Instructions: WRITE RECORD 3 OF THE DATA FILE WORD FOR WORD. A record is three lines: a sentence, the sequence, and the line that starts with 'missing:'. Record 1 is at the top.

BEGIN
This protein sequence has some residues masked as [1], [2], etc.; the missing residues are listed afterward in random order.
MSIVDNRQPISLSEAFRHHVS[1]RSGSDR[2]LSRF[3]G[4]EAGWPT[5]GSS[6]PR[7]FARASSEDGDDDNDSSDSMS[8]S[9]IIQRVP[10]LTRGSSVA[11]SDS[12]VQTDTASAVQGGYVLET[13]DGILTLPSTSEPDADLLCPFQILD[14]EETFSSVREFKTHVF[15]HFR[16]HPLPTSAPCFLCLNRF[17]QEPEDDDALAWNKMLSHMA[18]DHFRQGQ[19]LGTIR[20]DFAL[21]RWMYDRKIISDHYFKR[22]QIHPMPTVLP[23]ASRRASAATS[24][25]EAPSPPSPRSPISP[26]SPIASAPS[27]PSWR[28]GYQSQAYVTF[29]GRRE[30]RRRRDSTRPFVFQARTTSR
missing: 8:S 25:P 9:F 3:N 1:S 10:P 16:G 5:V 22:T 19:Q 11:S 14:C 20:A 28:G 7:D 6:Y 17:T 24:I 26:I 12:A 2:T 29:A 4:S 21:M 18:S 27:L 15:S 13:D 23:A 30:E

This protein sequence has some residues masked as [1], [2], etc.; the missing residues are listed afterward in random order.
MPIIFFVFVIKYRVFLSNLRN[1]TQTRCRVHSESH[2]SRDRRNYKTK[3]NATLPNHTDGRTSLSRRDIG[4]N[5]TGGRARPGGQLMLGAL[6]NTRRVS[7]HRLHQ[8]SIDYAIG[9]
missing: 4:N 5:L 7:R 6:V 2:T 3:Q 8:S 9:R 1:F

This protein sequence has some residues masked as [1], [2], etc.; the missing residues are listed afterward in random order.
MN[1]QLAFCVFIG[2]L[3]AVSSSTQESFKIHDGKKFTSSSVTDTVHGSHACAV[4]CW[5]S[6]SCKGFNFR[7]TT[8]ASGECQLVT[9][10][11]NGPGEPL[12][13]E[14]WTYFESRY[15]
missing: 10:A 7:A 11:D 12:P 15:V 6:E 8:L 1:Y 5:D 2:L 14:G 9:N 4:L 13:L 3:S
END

This protein sequence has some residues masked as [1], [2], etc.; the missing residues are listed afterward in random order.
MN[1]QLAFCVFIG[2]L[3]AVSSSTQESFKIHDGKKFTSSSVTDTVHGSHACAV[4]CW[5]S[6]SCKGFNFR[7]TT[8]ASGECQLVT[9][10][11]NGPGEPL[12][13]E[14]WTYFESRY[15]
missing: 10:A 7:A 11:D 12:P 15:V 6:E 8:L 1:Y 5:D 2:L 14:G 9:N 4:L 13:L 3:S